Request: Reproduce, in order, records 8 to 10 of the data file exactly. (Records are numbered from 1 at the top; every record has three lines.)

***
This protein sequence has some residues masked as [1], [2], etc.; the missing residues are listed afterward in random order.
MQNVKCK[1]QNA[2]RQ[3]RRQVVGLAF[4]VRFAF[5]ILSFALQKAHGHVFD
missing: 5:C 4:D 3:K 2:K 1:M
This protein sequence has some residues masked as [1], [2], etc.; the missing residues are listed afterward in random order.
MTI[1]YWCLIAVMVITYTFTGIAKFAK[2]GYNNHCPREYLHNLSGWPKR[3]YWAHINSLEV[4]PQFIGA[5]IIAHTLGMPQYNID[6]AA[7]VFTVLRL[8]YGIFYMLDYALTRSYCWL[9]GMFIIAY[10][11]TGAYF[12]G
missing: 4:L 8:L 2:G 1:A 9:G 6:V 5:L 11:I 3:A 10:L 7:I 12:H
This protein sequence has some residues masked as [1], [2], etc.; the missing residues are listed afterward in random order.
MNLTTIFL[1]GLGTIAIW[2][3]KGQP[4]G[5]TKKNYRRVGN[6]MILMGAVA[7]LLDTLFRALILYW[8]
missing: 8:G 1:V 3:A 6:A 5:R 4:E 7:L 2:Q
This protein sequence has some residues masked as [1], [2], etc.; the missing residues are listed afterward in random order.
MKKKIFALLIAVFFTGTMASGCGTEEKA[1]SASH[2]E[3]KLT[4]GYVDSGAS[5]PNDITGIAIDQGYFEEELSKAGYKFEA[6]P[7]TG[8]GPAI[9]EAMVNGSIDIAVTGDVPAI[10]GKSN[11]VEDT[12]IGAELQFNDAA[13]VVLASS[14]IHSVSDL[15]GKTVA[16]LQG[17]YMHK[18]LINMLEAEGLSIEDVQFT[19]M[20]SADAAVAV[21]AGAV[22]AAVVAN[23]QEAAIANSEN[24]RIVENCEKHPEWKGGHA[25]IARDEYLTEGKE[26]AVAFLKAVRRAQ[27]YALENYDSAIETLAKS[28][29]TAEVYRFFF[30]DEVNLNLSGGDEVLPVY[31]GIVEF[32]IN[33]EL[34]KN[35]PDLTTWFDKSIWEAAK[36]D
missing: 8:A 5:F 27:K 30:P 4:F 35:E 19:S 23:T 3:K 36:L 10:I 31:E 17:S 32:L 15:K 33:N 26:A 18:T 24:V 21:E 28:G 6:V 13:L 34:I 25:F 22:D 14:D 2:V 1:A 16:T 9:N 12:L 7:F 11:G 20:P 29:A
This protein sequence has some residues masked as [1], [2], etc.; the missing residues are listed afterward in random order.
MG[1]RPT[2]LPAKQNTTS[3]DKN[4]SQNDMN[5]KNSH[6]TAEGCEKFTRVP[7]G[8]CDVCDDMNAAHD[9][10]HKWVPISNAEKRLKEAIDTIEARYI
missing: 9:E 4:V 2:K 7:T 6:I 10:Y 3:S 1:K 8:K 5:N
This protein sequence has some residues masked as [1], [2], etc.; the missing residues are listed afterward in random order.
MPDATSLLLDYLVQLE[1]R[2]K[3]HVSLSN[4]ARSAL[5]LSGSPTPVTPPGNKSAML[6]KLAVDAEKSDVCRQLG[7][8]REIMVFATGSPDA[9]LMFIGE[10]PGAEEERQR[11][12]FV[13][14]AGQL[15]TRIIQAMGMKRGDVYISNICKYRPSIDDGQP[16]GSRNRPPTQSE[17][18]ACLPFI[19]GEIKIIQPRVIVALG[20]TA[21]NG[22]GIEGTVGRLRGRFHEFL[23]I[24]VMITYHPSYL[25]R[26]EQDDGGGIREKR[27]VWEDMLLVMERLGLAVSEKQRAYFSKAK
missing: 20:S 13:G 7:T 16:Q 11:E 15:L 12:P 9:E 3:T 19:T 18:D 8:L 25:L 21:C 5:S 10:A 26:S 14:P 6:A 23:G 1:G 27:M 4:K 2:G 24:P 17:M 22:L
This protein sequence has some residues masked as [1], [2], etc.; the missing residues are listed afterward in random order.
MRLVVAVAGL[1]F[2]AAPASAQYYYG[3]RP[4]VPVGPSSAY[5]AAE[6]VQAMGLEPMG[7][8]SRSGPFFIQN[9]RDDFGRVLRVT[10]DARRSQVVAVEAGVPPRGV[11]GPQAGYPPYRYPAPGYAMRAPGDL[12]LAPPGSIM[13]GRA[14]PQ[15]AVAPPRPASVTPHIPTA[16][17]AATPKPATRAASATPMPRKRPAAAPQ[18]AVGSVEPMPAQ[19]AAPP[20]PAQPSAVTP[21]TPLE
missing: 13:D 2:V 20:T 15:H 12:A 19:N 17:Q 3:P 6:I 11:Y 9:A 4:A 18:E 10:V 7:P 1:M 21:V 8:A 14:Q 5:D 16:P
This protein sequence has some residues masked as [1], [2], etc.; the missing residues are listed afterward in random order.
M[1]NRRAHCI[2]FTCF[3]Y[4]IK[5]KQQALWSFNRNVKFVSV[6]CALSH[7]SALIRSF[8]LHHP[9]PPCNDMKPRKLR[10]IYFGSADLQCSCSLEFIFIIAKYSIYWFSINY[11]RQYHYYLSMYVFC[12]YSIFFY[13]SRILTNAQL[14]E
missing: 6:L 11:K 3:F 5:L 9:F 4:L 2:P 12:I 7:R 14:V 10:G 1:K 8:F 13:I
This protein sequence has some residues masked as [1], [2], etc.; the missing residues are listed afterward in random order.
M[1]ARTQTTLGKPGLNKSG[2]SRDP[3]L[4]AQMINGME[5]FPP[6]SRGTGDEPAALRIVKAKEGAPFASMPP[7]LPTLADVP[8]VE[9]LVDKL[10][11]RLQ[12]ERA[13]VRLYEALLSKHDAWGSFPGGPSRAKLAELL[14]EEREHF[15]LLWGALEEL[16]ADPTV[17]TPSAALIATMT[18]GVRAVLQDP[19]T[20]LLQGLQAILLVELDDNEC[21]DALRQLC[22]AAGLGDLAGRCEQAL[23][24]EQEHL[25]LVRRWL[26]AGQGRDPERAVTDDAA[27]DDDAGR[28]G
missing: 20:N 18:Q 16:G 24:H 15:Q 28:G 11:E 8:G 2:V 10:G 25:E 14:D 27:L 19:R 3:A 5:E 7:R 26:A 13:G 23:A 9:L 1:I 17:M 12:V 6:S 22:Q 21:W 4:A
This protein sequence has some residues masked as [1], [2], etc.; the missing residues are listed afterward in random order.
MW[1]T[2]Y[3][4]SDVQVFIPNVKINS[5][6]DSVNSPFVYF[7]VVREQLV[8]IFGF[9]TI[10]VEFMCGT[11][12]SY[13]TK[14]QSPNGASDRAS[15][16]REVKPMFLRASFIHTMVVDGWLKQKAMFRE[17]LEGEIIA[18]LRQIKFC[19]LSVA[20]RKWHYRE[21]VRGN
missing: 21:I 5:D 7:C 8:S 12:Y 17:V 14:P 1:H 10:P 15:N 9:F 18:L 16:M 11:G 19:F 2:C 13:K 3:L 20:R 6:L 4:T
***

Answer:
This protein sequence has some residues masked as [1], [2], etc.; the missing residues are listed afterward in random order.
M[1]NRRAHCI[2]FTCF[3]Y[4]IK[5]KQQALWSFNRNVKFVSV[6]CALSH[7]SALIRSF[8]LHHP[9]PPCNDMKPRKLR[10]IYFGSADLQCSCSLEFIFIIAKYSIYWFSINY[11]RQYHYYLSMYVFC[12]YSIFFY[13]SRILTNAQL[14]E
missing: 6:L 11:K 3:F 5:L 9:F 4:L 2:P 12:I 7:R 14:V 10:G 1:K 8:F 13:I
This protein sequence has some residues masked as [1], [2], etc.; the missing residues are listed afterward in random order.
M[1]ARTQTTLGKPGLNKSG[2]SRDP[3]L[4]AQMINGME[5]FPP[6]SRGTGDEPAALRIVKAKEGAPFASMPP[7]LPTLADVP[8]VE[9]LVDKL[10][11]RLQ[12]ERA[13]VRLYEALLSKHDAWGSFPGGPSRAKLAELL[14]EEREHF[15]LLWGALEEL[16]ADPTV[17]TPSAALIATMT[18]GVRAVLQDP[19]T[20]LLQGLQAILLVELDDNEC[21]DALRQLC[22]AAGLGDLAGRCEQAL[23][24]EQEHL[25]LVRRWL[26]AGQGRDPERAVTDDAA[27]DDDAGR[28]G
missing: 20:N 18:Q 16:G 24:H 15:Q 28:G 11:E 8:G 2:V 10:G 25:E 14:D 27:L 19:R 3:A 5:E 7:R 26:A 13:G 23:A 9:L 1:I 17:M 12:V 6:S 22:Q 21:W 4:A
This protein sequence has some residues masked as [1], [2], etc.; the missing residues are listed afterward in random order.
MW[1]T[2]Y[3][4]SDVQVFIPNVKINS[5][6]DSVNSPFVYF[7]VVREQLV[8]IFGF[9]TI[10]VEFMCGT[11][12]SY[13]TK[14]QSPNGASDRAS[15][16]REVKPMFLRASFIHTMVVDGWLKQKAMFRE[17]LEGEIIA[18]LRQIKFC[19]LSVA[20]RKWHYRE[21]VRGN
missing: 21:I 5:D 7:C 8:S 12:Y 17:V 14:P 1:H 10:P 15:N 9:F 18:L 16:M 11:G 19:F 2:C 13:K 3:L 20:R 6:L 4:T